Text © Richard Gary/Indie Horror Films, 2012
Images from the Internet
Directed and screenplay by Eamon Hardiman
112 minutes, 2011 / 2012
Okay, with a name like Zombie Babies, y’just know this is not only going to be a comedy, but one of a broad nature. And yes, there is no subtly here.
I’m not quite sure when the story is supposed to take place, but I’m guessing around the time Roe vs. Wade had just passed in 1973. This sets up the premise where redneck “discount late-term abortionist” ($10 per) Dr. Burt Fleming and his less-than-able-and-not-too-bright assistant Teddy decide to fight against legit docs performing the deed, and decide to have a “Abort-a-Thon” and use the old Jewish vaudeville joke punchline, “Volume!” They send out invites to couples to visit their decrepit building, once a hotel and casino, to have their wombs vacated in a party atmosphere.
Four dysfunctional couples accept the offer. Most of the actors who play the roles have an amazing amount of credit behind them (and upcoming), most in the sexploitation horror genre (the kind of stuff in which the underrated Misty Mundae would appear; if you know who I mean, you know the genre I refer). Needless to say, though I will anyway, there are lots and lots of tats on both genders, and a number of body piercings present. In no particular order the couples are:
There is hooker supreme Capri (Desiree Saetia) and her boyfriend, pimp, and Thurston Howell III wannabe - right down to the cap and accent - Reggie (Ford Austin, who has had quite the career, having been in every genre from Happy Days  and a semi-regular in Night Court , to the likes of Showgirls 2: Penny’s From Heaven  and Aliens vs. A-Holes ), who perhaps is named after Reggie Mantle from the Archie comics.
doesn’t seem to take this too – er – seriously, in that he seems like he doesn’t want to be there, and is less memorable for it. Saetia, who also chews the scenery in her role, comes off a bit better, having a nice tour-de-force performance about half-way through the film. Austin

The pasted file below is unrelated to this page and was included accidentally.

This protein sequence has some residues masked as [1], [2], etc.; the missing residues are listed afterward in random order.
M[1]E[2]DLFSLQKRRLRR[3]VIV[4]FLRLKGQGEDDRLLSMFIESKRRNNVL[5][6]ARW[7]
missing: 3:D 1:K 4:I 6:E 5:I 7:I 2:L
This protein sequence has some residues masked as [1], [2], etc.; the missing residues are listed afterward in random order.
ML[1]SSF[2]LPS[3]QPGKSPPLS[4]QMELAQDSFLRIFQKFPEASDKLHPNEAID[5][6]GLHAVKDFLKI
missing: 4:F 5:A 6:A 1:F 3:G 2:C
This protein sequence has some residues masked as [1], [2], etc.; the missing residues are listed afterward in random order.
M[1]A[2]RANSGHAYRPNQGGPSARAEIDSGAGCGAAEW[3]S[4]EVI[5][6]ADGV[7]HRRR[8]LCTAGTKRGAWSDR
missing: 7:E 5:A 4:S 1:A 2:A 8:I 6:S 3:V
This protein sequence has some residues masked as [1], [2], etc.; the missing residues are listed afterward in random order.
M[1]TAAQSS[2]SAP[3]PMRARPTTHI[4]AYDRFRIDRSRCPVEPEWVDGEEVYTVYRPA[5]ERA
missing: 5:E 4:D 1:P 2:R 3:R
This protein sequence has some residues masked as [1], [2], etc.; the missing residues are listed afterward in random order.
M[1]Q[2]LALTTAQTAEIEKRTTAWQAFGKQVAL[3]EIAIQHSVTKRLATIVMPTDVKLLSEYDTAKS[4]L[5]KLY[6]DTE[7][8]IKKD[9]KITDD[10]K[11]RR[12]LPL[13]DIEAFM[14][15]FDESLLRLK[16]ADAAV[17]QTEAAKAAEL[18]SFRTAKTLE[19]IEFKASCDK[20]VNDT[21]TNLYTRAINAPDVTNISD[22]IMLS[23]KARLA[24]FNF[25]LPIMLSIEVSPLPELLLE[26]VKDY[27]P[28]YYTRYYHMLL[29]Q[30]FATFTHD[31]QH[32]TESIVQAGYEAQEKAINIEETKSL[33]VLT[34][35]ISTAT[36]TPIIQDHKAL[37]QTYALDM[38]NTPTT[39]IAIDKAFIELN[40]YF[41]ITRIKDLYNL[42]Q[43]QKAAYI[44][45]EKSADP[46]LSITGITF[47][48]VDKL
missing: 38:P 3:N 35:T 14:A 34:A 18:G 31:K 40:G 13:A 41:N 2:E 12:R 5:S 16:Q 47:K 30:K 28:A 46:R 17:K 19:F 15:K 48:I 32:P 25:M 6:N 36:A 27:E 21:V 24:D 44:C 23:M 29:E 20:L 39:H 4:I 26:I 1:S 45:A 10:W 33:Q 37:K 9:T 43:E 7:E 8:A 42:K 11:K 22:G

Another is the weighty and sweating Lewis (Shawn Phillips), who somehow managed to knock up knock-out redhead Veronica (Ruby Larocca). Of course, she treats him like a doormat, and he is desperate enough to accept that role. Phillips plays the role with just amount of whine to make him both pitiable and annoying, definite a hard and fine-line to project without delving into one way or another. He actually has a number of credits in the genre, such as Girls Gone Dead (2012) and Blood Orgy at Beaver Lake (2012). As for Larocca, well, she’s actually been in a number of films I’ve already reviewed, such as Bill Zebub’s Zombiechrist (2010), and some of the voices on the animated Where the Dead Go to Die (2012; HERE). She was also in one of my favorite titled films that I’ve seen, The Lord of the G-String:The Femaleship of the String (2003). She is also frequently in films with Mundae. It’s not surprising her credit list is incredibly long, as she seems fearless, as well as tattooed. As with much of the cast, she also has a history of writing, producing, and directing within the genre. This may be a silly film with bizarre characters, but these are some smart-as-whips actors.